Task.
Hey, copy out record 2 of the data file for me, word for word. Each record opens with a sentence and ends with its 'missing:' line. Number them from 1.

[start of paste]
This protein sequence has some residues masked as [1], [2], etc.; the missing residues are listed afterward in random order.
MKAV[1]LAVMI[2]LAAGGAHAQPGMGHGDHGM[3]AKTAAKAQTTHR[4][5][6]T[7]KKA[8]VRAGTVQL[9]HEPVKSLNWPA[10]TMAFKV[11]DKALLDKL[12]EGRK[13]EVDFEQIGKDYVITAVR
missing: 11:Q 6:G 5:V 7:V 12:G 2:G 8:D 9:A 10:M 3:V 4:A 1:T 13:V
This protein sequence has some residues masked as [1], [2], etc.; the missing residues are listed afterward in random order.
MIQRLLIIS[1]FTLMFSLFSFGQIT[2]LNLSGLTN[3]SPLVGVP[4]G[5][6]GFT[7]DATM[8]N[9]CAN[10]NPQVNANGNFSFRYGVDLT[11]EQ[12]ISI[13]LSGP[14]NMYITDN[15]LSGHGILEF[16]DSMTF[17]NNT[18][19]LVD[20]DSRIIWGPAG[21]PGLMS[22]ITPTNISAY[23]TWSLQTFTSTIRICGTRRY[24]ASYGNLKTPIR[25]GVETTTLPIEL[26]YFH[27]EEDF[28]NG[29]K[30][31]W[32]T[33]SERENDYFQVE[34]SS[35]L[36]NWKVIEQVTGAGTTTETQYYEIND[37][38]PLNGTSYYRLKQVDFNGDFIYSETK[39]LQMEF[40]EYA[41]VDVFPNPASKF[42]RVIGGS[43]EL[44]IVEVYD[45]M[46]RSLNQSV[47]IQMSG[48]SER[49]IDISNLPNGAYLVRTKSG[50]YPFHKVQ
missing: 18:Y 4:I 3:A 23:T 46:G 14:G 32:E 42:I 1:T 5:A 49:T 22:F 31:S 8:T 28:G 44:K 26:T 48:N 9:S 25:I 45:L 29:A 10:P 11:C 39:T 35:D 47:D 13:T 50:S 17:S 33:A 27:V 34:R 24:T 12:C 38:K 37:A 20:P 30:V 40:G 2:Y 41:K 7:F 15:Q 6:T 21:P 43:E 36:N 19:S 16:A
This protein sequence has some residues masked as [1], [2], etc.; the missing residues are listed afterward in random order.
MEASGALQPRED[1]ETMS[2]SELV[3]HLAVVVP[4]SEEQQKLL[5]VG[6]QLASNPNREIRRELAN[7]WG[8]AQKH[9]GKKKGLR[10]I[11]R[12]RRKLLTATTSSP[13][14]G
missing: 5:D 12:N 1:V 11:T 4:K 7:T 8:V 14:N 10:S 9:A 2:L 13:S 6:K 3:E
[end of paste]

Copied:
This protein sequence has some residues masked as [1], [2], etc.; the missing residues are listed afterward in random order.
MIQRLLIIS[1]FTLMFSLFSFGQIT[2]LNLSGLTN[3]SPLVGVP[4]G[5][6]GFT[7]DATM[8]N[9]CAN[10]NPQVNANGNFSFRYGVDLT[11]EQ[12]ISI[13]LSGP[14]NMYITDN[15]LSGHGILEF[16]DSMTF[17]NNT[18][19]LVD[20]DSRIIWGPAG[21]PGLMS[22]ITPTNISAY[23]TWSLQTFTSTIRICGTRRY[24]ASYGNLKTPIR[25]GVETTTLPIEL[26]YFH[27]EEDF[28]NG[29]K[30][31]W[32]T[33]SERENDYFQVE[34]SS[35]L[36]NWKVIEQVTGAGTTTETQYYEIND[37][38]PLNGTSYYRLKQVDFNGDFIYSETK[39]LQMEF[40]EYA[41]VDVFPNPASKF[42]RVIGGS[43]EL[44]IVEVYD[45]M[46]RSLNQSV[47]IQMSG[48]SER[49]IDISNLPNGAYLVRTKSG[50]YPFHKVQ
missing: 18:Y 4:I 3:A 23:T 46:G 14:G 32:E 42:I 1:T 5:A 49:T 22:F 31:S 8:T 28:G 44:K 26:T 48:N 9:S 25:I 45:L 29:A 10:P 11:C 39:T 35:D 47:D 13:T 50:S 17:S 33:A 27:V 34:R 24:T 12:C 38:K 37:A 20:P 30:V 40:G 2:Y 41:K 7:F 15:Q 6:T 21:P 43:E 36:N 19:S 16:A